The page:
You might notice that this year I’m doing fewer interviews and more solo podcasts, with tips from my psychology practice. I’m really enjoying doing shorter podcasts with information I’ve used with my clients for years. As someone who has been practicing psychology for over 20 years, I know tons of useful tidbits and research that my clients enjoy. This season, I’ll be bringing you many of these tools.
This week, I’m discussing and issue straight from the heart, EXCUSES! Unlike most psychologists, I have a strict exercise policy with my clients. Clients who come to see me for therapy must engage in an exercise plan. Unless their doctor says it isn’t wise, I insist that my clients exercise. I would be remiss in my job, given the overwhelming research on exercise, if I didn’t make it part of an effective treatment plan.
After I tell clients they must exercise routinely, I typically get one of two answers. The first is something along the lines of, “I already exercise regularly.” The second answer, if the person doesn’t exercise, is usually an excuse. “I don’t have time.” “I can’t afford it.” “I don’t like exercise.” I’m sure you fall into one of the two camps.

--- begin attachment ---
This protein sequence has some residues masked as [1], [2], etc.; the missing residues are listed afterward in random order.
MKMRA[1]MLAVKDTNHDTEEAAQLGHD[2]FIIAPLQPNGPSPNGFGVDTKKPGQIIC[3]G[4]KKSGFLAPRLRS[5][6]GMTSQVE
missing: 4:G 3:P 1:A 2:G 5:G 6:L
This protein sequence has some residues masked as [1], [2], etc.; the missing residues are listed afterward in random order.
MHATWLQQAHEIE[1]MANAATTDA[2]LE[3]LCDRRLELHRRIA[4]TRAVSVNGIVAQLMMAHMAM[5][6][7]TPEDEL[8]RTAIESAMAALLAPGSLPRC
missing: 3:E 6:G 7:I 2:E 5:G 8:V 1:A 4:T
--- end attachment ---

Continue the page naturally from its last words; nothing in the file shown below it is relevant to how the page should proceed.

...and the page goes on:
Here are the most common excuses I hear.
- I don’t have time to exercise.
- I can’t afford a gym/trainer/program.
- I dislike exercise. It’s boring and/or awful.
- Exercise hurts my back/knees/hips/neck/feet (fill in the blank).
- People who are obsessed with exercise are shallow/rich/self-centered (the judgment excuse). I’m not like that.
Listen in to this 12 minute podcast where I will outline some very simple tips on overcoming excuses. It might feel harsh. Perhaps it’s a little in your face, but if you genuinely want to stop making excuses, this will help. Excuses strip you of your power. They trick you into believing that you could be healthier, if only something was different about your life.
The truth is, you can exercise, or reach any other goal, now. No matter what your current reality, you can figure it out. People with less money, less time, more aches and pains, and more life complications, figure it out. If you are someone who uses excuses in any part of your life, it’s time to stop. It’s time to rid yourself of the habit of making excuses and carry on with your best life.
You can listen to me talk through this in the podcast by clicking ‘play’ below or in the following places:
Thank you for listening,
Shannon Connery, Ph.D.